Relatives and family members came down heavily, suspecting the lack of the seeds of ambition. Inspirational stories of success abroad were narrated. When these did not push me hard to go out and compete, they realised the futility of it and dismissed my cowardice and lethargy as a tell-tale sign of impending doom. A person who lives to commit professional blunder. Such abuse came my way. I brushed it all aside. Nothing went deep inside to stir me, to jolt me, to make me feel insulted, to feel challenged, to come out and fight the usual survival wars of middle-class existence.   

Most of the friends became journalists and editors and rose to the eminence of the kind they had visualised. I was still reading and writing and undergoing the angst of creative puberty, waiting for the first novel to burst out of me. When they heard of my long, endless struggle, they advised me to become flexible and practical, move to a cosmopolitan city and build contacts.

I knew from my college days I had chosen a path less travelled. Okay, I was late in meeting them at the thoroughfare of success. But does it mean I have to change my chosen path now? Their words did not persuade me. I still believed in what I had chosen long ago. I was ready to face the consequences. My experiences of failure kept me grounded. I never thought I was desperate to meet success, never pleading for the gates of success to let me in.    

The hectic pace of life never made me change my languid pace. I followed my speed, never rushing into anything. I had the time to stand and absorb the beauty of flowers blooming all around, I had the time to sit by the riverside and watch its languid flow. I had the time to sit under the shady tree and distance myself from the world around me. I had the time to observe hordes of people in the market.

While I did work in advertising as a copywriter for my bread and butter, I stayed away from the stressful world and chose to work from home. It gave me a flexible routine, offered extra time to think and write for myself. I felt I was going to lose this fine balance if I went elsewhere. The ideal state of composure would be lost forever.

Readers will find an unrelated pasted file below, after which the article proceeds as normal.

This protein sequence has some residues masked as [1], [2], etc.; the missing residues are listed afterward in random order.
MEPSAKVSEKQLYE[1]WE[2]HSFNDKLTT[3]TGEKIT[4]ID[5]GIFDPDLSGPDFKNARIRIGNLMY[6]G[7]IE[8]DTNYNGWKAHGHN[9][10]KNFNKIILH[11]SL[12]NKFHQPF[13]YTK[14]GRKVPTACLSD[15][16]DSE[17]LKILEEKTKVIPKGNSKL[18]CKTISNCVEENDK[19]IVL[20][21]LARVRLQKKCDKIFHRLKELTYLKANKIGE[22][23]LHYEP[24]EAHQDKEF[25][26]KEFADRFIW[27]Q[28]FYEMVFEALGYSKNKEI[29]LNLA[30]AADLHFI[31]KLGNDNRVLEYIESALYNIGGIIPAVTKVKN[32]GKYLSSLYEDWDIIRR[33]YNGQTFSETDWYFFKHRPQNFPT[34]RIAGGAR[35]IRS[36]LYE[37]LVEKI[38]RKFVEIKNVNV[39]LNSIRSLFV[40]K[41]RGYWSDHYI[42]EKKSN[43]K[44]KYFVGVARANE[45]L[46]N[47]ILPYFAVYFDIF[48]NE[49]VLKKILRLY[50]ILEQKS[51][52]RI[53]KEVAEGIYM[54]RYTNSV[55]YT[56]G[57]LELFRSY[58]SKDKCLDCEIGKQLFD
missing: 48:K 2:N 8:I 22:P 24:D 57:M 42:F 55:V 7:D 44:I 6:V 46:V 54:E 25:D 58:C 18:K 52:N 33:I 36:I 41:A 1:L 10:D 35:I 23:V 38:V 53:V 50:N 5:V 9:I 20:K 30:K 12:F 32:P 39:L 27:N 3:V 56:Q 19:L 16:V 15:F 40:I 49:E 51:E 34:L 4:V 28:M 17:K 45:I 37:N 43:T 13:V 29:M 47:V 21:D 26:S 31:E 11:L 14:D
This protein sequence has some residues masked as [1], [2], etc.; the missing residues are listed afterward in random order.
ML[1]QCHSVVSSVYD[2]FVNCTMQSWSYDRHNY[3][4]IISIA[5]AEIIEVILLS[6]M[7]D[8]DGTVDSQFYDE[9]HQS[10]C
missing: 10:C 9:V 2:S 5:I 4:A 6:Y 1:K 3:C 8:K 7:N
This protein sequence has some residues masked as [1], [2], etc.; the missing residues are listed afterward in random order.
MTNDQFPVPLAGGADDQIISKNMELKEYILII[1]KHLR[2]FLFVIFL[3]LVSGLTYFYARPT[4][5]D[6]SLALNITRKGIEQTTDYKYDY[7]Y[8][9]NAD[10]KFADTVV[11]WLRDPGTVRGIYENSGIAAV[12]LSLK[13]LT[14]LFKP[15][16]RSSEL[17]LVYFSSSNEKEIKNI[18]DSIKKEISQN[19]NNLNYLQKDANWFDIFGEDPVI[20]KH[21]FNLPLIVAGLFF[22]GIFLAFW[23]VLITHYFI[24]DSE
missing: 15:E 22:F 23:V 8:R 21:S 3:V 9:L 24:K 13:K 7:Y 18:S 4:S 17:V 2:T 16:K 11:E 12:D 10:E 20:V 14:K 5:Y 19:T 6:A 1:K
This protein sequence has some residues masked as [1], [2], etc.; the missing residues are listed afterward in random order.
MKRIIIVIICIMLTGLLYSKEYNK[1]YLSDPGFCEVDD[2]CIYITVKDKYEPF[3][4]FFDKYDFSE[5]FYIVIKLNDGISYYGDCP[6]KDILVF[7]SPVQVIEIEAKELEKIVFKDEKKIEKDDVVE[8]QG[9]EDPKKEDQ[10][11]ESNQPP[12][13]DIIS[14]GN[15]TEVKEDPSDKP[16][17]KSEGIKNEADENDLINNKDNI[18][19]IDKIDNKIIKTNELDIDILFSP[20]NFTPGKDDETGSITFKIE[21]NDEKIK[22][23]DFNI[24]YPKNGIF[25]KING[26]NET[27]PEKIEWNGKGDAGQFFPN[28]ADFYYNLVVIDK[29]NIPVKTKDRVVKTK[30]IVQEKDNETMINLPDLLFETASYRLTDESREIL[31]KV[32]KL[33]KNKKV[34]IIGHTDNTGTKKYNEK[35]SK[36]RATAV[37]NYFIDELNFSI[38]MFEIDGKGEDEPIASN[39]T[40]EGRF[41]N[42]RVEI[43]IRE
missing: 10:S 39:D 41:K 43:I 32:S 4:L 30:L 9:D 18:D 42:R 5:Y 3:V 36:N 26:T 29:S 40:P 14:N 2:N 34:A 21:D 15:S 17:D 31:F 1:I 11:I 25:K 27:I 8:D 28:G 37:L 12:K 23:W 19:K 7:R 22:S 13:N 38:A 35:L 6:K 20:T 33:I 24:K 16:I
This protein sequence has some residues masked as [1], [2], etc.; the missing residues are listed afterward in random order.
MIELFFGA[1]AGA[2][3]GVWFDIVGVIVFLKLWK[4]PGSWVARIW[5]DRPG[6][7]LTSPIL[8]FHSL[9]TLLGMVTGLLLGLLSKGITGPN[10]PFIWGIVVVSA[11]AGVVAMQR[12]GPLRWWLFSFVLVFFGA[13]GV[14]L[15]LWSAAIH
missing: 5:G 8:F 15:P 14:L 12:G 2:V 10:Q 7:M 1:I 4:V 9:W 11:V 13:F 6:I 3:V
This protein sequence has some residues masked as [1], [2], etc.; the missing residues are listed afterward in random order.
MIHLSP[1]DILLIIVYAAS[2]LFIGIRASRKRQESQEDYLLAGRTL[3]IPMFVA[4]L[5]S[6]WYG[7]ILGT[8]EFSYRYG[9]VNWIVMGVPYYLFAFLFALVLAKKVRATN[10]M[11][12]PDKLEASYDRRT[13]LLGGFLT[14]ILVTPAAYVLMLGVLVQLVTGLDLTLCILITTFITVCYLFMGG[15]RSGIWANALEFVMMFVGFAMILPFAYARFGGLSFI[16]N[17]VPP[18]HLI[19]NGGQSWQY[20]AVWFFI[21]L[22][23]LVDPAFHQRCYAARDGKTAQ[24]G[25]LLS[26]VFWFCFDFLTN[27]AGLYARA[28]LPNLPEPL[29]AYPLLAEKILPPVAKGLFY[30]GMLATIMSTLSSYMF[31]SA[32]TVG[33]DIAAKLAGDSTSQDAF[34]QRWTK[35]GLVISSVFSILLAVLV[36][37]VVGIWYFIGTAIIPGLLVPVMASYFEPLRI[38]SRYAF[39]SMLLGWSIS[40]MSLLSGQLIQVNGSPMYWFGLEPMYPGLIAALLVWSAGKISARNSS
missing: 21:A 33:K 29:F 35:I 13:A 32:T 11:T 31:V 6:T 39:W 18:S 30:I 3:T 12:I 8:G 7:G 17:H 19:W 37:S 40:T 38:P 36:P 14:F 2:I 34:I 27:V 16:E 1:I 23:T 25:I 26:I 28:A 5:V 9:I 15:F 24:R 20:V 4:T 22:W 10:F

A compromise would scuttle my romance with nature. I was convinced even if I had to write for any other medium, I would still do it from my hometown. If the creative output was impressive, the terms and conditions would be made flexible. I was not going to relocate for career gains.  

The world is full of stories of people leaving homes for jobs. In the creative world, such stories of migration and struggle are also common. I was perhaps the uncommon kind who was convinced of the lack of the need to go anywhere else. Perhaps, it was true that the urge to make pots of money was not there. Or maybe I always believed big money was going to come if I wrote big stuff. Location was immaterial. Nobody really cares to know where the writer wrote the story so long as his work was good. When I read about respected authors who were grocers, postal clerks, and ration-shop owners, the entire perspective changed.

If I make it, I will be proved right. Perhaps I am wrong to think so. Sometimes, I wonder why I have this stubborn streak.

Is it because I love the city? Or I am afraid of finding myself fighting the same predictable battles as others do? Is it that I hate to come out of my comfort zone? Hurl any such reasoning. I am unruffled.